Boston Massachutsetts, has husband and daughter
Rise of the Rocket Girls
2016 Beaverton Library, 839.4092 HOL
This book is about the personal lives of women working as "computers" at JPL, mostly before the advent of digital computers.
Mathematically-trained women "computers" contributed to the design of space vehicles and missions at JPL. This book describes their dresses in more detail than it describes the actual math. These skilled women balanced work and family in an unenlighted age, and the book dwells on their struggles rather than their cleverness.
These smart women may have followed rote procedures designed by male scientists and engineers, but I imagine they also discovered more efficient and accurate ways to do their work, and made specific technical contributions that I would love to read about.
This book reminds me of the 1992 talking Barbie doll that said "math class is tough". In order to reach the mathematically illiterate, the book avoids stimulating the mathematical imaginations of the next generation. How will girls learn that their junior high math books are a stepping stone towards designing future space missions - or a cure for AIDS?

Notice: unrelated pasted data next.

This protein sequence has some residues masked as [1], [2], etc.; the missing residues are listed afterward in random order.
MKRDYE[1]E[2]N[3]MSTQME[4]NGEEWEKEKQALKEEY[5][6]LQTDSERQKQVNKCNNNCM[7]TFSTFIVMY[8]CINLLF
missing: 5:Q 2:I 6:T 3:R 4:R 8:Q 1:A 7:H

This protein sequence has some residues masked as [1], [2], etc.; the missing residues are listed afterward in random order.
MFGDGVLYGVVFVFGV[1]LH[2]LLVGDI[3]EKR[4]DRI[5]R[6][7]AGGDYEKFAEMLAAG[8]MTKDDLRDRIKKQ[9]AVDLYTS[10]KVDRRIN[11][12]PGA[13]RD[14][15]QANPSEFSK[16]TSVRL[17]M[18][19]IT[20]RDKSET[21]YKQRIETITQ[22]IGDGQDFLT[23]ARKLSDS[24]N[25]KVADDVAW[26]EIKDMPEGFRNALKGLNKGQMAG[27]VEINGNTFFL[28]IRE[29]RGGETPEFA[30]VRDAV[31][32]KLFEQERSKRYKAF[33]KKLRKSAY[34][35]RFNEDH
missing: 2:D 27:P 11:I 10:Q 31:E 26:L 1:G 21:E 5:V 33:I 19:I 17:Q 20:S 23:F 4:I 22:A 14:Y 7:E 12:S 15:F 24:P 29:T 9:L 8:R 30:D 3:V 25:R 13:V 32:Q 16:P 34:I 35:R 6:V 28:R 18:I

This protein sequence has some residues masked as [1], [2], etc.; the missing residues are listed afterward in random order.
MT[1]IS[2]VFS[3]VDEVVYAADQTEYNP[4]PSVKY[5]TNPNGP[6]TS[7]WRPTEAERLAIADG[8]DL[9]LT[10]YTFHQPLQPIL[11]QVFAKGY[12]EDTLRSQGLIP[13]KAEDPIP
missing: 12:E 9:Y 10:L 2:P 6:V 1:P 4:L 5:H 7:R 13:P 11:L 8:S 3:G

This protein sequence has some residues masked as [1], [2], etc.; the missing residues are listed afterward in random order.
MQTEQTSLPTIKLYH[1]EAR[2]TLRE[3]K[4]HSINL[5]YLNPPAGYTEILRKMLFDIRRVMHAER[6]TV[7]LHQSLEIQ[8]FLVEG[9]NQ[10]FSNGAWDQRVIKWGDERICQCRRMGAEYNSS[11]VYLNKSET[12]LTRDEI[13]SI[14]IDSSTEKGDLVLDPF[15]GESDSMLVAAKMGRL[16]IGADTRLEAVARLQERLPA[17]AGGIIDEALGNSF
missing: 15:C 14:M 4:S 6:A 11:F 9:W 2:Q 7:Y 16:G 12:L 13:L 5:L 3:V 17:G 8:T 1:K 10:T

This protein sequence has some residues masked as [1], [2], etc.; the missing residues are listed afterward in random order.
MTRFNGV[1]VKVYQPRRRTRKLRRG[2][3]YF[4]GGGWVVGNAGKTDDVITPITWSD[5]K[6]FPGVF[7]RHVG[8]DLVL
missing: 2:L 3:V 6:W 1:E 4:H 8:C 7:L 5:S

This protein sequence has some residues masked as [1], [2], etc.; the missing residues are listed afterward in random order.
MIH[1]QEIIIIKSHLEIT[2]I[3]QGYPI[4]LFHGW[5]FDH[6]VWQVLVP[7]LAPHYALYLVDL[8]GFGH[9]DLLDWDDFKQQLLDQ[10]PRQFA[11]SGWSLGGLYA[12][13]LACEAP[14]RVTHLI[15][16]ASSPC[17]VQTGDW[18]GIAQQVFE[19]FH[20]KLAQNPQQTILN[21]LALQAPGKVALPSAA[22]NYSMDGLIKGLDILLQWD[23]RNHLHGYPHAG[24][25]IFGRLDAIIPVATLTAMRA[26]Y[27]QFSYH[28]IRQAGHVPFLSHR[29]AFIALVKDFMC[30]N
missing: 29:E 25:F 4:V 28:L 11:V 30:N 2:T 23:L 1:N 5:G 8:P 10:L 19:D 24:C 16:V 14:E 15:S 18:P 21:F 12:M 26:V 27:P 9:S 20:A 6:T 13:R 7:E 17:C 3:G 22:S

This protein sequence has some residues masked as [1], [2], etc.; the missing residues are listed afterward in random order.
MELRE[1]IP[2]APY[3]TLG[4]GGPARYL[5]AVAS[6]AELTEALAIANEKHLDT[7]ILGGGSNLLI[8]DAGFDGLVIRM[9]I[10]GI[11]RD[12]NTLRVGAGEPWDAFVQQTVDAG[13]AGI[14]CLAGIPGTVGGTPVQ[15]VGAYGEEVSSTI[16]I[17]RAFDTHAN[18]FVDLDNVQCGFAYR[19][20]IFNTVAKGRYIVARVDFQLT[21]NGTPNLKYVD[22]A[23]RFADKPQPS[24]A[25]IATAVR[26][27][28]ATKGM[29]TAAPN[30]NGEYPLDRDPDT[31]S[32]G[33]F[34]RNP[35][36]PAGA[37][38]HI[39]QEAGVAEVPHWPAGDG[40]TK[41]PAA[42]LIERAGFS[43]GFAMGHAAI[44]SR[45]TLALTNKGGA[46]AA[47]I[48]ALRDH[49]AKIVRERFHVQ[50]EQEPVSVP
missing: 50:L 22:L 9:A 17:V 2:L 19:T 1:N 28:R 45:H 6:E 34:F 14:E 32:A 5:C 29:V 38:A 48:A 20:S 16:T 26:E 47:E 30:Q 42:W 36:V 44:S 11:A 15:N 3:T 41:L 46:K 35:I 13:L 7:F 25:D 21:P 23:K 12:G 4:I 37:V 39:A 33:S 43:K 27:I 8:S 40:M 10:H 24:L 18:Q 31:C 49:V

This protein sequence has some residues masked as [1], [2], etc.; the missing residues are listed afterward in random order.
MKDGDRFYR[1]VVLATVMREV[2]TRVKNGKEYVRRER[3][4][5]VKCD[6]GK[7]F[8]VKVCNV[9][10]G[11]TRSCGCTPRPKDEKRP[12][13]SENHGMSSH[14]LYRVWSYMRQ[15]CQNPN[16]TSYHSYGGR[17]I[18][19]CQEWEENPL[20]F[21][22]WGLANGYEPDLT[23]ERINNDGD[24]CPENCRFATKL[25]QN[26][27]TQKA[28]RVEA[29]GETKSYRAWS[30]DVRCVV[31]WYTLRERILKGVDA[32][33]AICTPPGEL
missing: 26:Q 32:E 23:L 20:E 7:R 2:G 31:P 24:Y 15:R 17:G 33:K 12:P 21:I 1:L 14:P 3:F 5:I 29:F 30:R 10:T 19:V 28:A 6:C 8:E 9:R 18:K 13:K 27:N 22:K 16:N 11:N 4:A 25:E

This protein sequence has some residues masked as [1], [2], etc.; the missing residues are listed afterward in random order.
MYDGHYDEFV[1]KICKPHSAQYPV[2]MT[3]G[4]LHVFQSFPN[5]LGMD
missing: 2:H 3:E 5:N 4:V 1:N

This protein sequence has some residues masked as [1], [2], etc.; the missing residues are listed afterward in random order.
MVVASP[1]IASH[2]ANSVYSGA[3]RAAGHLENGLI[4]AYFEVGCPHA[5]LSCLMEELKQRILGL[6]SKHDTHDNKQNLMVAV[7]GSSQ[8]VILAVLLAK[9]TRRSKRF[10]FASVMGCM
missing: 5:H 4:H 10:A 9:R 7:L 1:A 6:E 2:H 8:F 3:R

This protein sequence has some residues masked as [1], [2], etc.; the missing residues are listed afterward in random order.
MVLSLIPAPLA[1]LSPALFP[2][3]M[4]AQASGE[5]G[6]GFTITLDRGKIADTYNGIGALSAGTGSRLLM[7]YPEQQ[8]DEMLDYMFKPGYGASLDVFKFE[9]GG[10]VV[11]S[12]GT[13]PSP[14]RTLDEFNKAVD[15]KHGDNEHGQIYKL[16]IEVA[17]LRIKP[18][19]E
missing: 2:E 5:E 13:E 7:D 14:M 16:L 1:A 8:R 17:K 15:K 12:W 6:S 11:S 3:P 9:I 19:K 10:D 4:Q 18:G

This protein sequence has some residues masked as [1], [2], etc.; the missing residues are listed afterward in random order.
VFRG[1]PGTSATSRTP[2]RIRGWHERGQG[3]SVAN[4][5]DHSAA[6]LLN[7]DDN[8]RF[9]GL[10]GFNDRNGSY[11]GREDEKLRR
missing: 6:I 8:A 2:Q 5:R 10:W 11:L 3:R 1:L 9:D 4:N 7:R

Dr. Holt received a PhD in biomedical science from Tulane for anti-HIV gene therapy in "humanized" mice; and wrote Cured about that (which I haven't read). In Rigor Mortis, Richard Harris describes how poor mathematical reasoning in the life sciences leads to failed cures and wasted billions in biomedical research. Math avoidance costs lives, as well as our future in space.
Cured: How the Berlin Patients Defeated HIV and Forever Changed Medical Science
2014 Beaverton Library 614.5993 HOL
A more careful and interesting book, since this is Holt's training. Two individual patients of two Berlin doctors triggered AIDS research and clinical trials to duplicate the patients "functional cure". ("sterilizing cure" rids body of virus, xix).
- p236 "after Tim(othy Brown), you could talk about gene therapy in public."
- 2009 CCR5 ZFN (Zinc Finger Nucleases, N.H. PhD thesis)
- A unique protein with elongated fingerlike structures held together in the center with a zinc ion, found looking at the RNA of the African clawed frog. Allows scientists to cut up DNA and rearrange it. Srivanasan Chandrasegaran at JHU Jeremy Berg Lab. Theraputically, a ZFN dimer is used to remove the CCR5 expression of CCR5 from T cells, blocking HIV. HIV can mutate to enter at the CXCR4 receptor